The world is hurtling toward an unprecedented hunger crisis.
As many as 132 million more people than previously projected could go hungry in 2020, and this year’s gain may be more than triple any increase this century. The pandemic is upending food supply chains, crippling economies and eroding consumer purchasing power. Some projections show that by the end of the year, COVID-19 will cause more people to die each day from hunger than from virus infections.
What makes the situation unmatched: The massive spike is happening at a time of enormous global food surpluses. And it’s happening in every part of the world, with new levels of food insecurity forecast for countries that used to have relative stability.
In Queens, New York, the lines snaking around a food bank are eight hours long as people wait for a box of supplies that might last them a week, while farmers in California are plowing over lettuce and fruit is rotting on trees in Washington. In Uganda, bananas and tomatoes are piling up in open-air markets, and even nearly give-away prices aren’t low enough for out-of-work buyers. Supplies of rice and meat were left floating at ports earlier this year after logistical jams in the Philippines, China and Nigeria. And in South America, Venezuela is teetering on the brink of famine.
“We’ll see the scars of this crisis for generations,” said Mariana Chilton, director of the Center for Hunger-Free Communities at Drexel University. “In 2120, we’ll still be talking about this crisis.”
COVID-19 has exposed some of the world’s deepest inequalities. It’s also a determining force in who gets to eat and who doesn’t, underscoring global social divides as the richest keep enjoying a breakneck pace of wealth accumulation. Millions of people have been thrown out of work and don’t have enough money to feed their families, despite the trillions in government stimulus that’s helped send global equities to all-time highs.
On top of the economic malaise, lockdowns and broken supply chains have also created a serious problem for food distribution. The sudden shift away from restaurant eating, which in places like the U.S. used to account for more than half of dining, means farmers have been dumping milk and smashing eggs, with no easy means to redirect their production to either grocery stores or those in need.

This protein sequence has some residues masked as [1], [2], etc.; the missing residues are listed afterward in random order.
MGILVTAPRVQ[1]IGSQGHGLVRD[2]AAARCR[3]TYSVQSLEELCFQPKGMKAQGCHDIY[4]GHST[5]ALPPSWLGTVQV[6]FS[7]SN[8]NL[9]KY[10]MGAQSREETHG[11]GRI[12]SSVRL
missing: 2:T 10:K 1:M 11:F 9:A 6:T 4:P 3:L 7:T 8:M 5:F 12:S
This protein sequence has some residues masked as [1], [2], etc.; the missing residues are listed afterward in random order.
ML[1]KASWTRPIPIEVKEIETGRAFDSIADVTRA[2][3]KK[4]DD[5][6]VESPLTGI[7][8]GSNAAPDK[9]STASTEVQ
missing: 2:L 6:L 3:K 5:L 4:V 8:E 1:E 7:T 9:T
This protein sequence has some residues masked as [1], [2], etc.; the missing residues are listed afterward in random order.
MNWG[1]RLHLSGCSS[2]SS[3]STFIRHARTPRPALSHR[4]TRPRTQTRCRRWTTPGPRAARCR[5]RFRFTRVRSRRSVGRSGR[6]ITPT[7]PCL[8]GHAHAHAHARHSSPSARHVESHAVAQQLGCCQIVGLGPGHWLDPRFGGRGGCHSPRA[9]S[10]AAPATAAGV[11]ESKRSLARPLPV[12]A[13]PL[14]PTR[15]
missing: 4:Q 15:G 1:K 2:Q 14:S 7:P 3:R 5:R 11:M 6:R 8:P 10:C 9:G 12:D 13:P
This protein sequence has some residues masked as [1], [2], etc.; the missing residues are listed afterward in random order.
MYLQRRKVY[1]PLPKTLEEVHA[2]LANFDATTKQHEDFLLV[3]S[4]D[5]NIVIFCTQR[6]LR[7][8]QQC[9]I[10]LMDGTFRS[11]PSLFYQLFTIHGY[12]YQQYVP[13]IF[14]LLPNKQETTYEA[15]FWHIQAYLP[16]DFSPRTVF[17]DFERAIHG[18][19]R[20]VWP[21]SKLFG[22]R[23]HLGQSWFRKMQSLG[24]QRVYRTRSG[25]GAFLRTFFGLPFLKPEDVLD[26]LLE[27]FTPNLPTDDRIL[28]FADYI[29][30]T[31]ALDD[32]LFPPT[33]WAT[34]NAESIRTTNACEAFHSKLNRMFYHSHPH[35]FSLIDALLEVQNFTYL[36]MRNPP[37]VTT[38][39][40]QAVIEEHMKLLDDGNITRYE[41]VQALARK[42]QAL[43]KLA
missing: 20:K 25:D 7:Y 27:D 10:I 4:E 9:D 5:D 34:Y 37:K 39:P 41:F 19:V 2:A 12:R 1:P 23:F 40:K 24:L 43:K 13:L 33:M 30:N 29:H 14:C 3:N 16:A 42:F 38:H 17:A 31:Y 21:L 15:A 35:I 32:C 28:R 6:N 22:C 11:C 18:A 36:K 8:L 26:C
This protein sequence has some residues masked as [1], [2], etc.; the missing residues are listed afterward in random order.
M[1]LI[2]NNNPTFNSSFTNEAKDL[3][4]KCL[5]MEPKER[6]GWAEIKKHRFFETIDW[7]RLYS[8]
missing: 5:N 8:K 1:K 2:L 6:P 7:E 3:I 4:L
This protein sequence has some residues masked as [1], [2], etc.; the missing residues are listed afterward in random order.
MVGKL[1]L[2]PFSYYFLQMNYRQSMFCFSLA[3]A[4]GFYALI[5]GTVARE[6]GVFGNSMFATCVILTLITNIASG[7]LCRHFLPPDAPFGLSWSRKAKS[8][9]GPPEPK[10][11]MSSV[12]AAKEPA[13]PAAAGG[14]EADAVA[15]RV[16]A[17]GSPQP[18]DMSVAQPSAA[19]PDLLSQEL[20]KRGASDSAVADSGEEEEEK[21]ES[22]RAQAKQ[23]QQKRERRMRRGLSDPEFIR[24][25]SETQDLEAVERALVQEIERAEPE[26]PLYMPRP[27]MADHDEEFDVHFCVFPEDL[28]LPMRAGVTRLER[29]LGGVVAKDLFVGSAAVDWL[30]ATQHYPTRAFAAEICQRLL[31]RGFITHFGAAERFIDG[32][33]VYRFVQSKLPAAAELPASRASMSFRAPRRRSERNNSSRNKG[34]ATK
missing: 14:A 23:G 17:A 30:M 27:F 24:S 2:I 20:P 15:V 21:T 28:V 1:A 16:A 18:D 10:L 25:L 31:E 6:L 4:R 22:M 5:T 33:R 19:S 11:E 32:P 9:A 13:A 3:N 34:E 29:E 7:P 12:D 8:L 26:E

Don Cameron of Terranova Ranch in California took a hit of about $55,000 this year on his cabbage crop. Almost half the loss – $24,000 – came because Cameron decided to donate to local food banks after demand from his usual customers dried up. He had to pay for the labor needed to do the harvesting and truck loading. He even needed to cover the cost of some bins and pallets to get supplies moved. It would’ve been a lot cheaper to just let the crops rot in the field.
“We know other parts of the country need what we have here. But the infrastructure has not been set up, as far as I’m aware, to allow that. There are times when there is food available and it’s because of logistics that it doesn’t find a home,” said Cameron, who still ended up destroying about 50,000 tons of the crop since nearby food banks “can only take so much cabbage.”
Initial United Nations forecasts show that in a worst-case scenario, about a tenth of the world’s population won’t have enough to eat this year. The impact will go beyond just hunger as millions more are also likely to experience other forms of food insecurity, including not being able to afford healthy diets, which can lead to malnutrition and obesity.